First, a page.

I've become a big enough fan of Brandon Sanderson's that I will buy any of his books now, sight unseen. There is only one other author (well, pair of authors) that I will do that with, and that's the Pendergast books by Douglas Preston and Lincoln Child. And that's mostly because I own the others, and I want all of them, but those I buy in paperback. Sanderson's books, I buy first edition HC. He's that reliably good.
I went to a Sanderson book signing a couple of years ago for... "Legion", I think... and he mentioned that he was working on his first YA book- a story about a boy who lives in a world where everyone with super powers is evil and he has to fight them without having any superpowers himself. That book is "Steelheart". I thought it sounded fantastic, and now, having read that book, I am not disappointed.
From the first page, "Steelheart" is high-adrenaline action. The pacing seems especially aimed at teenage boys, though (obviously I'm not a teenage boy!) anyone can and will enjoy it. The speed of the action reminded me of watching a Bourne movie. Instead of slowing down a little for world building, as in epic fantasy, or for deep character development, Steelheart contains a perfect balance of information intertwined with action, and readers gain understanding of the world around the characters, and a good sense of the characters themselves. It takes real talent to weave character and setting into the action so well that you don't realize it's happening.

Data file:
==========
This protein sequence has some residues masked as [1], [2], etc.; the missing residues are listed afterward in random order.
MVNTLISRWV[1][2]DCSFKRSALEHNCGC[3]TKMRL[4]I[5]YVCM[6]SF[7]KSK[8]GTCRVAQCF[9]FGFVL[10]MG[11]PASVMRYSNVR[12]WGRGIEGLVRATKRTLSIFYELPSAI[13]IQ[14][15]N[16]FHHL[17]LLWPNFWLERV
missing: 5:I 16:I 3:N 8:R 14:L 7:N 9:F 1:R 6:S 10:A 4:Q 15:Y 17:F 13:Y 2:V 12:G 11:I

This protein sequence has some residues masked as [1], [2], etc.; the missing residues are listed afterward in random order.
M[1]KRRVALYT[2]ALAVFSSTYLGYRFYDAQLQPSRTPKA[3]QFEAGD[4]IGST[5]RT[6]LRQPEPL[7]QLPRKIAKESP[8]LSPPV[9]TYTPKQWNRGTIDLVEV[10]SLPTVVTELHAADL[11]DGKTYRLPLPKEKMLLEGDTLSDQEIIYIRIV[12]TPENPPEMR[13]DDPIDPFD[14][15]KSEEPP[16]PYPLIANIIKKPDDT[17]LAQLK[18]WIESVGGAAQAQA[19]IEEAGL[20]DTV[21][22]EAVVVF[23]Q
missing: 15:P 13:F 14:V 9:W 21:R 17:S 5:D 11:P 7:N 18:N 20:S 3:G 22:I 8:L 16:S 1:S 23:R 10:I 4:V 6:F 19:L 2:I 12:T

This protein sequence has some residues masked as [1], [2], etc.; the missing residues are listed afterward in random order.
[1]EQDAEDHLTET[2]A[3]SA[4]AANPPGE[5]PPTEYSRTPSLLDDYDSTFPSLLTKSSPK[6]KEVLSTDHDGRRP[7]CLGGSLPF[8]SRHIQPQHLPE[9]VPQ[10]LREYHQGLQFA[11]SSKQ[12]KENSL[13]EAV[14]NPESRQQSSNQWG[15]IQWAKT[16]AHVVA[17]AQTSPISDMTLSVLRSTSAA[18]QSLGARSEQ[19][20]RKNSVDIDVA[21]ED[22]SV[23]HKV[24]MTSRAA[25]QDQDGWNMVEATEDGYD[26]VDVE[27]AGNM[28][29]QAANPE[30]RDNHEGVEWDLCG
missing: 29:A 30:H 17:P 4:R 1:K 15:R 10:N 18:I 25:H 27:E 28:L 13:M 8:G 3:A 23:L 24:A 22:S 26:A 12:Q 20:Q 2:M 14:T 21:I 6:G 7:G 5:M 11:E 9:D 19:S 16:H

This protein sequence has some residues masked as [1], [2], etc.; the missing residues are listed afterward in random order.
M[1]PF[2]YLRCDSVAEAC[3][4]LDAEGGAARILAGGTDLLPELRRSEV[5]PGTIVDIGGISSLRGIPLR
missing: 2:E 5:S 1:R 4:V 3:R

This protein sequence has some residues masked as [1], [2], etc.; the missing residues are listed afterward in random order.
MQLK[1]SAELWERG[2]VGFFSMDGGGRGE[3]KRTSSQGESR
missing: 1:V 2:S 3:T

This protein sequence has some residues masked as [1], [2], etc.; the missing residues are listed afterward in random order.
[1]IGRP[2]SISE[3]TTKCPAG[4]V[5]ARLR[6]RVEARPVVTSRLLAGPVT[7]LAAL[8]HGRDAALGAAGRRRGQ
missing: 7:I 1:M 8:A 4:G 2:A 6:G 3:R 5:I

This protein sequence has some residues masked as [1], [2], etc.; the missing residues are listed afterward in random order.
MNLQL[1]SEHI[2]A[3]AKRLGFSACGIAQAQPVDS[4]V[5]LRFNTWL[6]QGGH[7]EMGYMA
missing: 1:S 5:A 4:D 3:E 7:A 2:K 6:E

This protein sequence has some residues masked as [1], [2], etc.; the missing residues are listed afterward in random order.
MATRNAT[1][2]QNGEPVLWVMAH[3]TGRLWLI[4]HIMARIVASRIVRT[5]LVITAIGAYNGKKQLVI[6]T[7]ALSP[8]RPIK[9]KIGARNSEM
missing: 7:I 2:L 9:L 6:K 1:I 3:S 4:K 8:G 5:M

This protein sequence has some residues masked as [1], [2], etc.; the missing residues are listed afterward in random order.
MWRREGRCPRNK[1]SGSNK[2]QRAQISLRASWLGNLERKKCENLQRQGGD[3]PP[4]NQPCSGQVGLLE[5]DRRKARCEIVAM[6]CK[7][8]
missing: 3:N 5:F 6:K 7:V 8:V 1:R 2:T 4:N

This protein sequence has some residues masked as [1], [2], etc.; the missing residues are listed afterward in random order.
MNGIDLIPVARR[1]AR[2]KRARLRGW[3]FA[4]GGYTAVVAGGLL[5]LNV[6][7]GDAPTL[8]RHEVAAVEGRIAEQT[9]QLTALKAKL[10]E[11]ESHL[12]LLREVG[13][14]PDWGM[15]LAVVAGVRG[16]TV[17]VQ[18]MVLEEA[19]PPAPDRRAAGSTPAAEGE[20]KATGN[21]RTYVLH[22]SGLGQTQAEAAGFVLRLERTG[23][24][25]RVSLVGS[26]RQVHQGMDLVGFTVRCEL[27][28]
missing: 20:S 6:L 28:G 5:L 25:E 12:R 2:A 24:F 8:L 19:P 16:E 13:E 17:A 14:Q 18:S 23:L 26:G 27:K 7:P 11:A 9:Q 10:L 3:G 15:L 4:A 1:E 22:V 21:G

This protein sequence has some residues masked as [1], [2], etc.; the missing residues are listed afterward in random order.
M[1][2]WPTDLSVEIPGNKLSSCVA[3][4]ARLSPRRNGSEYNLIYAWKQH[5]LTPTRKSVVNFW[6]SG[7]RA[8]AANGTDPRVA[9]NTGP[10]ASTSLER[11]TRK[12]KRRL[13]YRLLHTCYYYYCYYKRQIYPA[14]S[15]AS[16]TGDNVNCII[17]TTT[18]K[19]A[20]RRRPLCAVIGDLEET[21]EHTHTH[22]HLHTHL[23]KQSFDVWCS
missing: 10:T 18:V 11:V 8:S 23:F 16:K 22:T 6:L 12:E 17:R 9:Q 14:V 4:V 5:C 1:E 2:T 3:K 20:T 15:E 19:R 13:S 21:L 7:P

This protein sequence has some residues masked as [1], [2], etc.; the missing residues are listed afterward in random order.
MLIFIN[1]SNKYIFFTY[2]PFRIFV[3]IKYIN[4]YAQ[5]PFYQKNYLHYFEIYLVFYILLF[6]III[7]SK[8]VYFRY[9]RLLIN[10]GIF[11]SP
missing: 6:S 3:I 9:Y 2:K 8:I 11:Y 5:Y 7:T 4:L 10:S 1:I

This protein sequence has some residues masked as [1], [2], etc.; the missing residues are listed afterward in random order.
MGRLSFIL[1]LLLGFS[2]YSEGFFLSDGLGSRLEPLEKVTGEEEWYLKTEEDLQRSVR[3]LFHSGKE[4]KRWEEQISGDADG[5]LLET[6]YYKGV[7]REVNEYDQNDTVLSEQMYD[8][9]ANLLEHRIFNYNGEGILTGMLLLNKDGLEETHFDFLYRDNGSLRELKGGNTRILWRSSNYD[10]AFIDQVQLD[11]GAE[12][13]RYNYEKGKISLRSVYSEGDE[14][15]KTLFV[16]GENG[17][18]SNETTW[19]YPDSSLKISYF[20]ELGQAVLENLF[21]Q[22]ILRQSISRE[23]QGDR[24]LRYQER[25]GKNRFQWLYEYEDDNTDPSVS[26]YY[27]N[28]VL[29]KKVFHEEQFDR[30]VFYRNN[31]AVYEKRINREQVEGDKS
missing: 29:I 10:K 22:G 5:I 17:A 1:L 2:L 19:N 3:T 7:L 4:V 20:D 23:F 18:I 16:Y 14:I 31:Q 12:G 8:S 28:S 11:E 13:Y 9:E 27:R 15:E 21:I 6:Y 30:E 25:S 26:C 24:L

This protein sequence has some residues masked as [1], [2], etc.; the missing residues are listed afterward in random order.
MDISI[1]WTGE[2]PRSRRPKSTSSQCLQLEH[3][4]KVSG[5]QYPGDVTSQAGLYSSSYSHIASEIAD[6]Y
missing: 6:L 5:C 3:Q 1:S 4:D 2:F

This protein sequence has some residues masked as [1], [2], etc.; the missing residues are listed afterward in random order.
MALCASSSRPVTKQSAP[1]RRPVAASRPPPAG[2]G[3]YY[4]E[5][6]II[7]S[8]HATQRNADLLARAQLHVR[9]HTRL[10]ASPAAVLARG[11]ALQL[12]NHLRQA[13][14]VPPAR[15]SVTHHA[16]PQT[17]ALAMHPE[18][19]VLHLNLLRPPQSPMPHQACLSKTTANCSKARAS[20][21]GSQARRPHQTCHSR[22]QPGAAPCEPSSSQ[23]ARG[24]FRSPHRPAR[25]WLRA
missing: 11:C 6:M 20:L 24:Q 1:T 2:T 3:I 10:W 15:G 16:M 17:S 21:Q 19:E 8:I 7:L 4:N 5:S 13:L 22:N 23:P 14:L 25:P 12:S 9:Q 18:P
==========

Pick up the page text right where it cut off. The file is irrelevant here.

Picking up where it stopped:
The mystery of "Calamity"- the red star or whatever-it-is that appeared in the sky 10 years ago is compelling, and I look forward to learning more about that in future books. This book was a very good setup book. We went on the main character, David's, journey to wage his personal revenge on "Steelheart". We met the Reckoners- a group of "normal" humans fighting back against the Epics (those with powers). David found a love interest. The rest would be spoilers, so I won't share more, but it's a great story that leaves the future wide open for a series or a TV show or even a movie.
The book is lightweight enough that it would translate very well to the big screen, but weighty enough that when it ended, I wanted more. There are good battle scenes, the evil in the story isn't sugar-coated, Disney-fied evil. It's real, gritty, horrifying evil. And the good people are a mixture of imperfection, heartfelt effort, conflicting emotions, uncertainty and hope. Just like real "good" people. Like all of Brandon Sanderson's stories, "Steelheart" also has humor and heart and that's really where a great storyteller shines.
Sensitivity warnings: Sanderson is very good at fictional fantasy (or dystopic) world-based swears and in this book, there are no cusses that belong to us in our world. There is no sexuality, either. The violence, though, is not for the very young. I would be fine with my 14 and 17 year old sons reading "Steelheart", but I probably won't recommend it to my 11-year old daughter just yet. It is YA, not elementary school level, mostly (I surmise) because of the depth of the depravity of the baddies in the book, (in the opening scene a baby is killed in its mother's arms, and many other innocents are murdered) as well as mature elements regarding the conflict between right and wrong.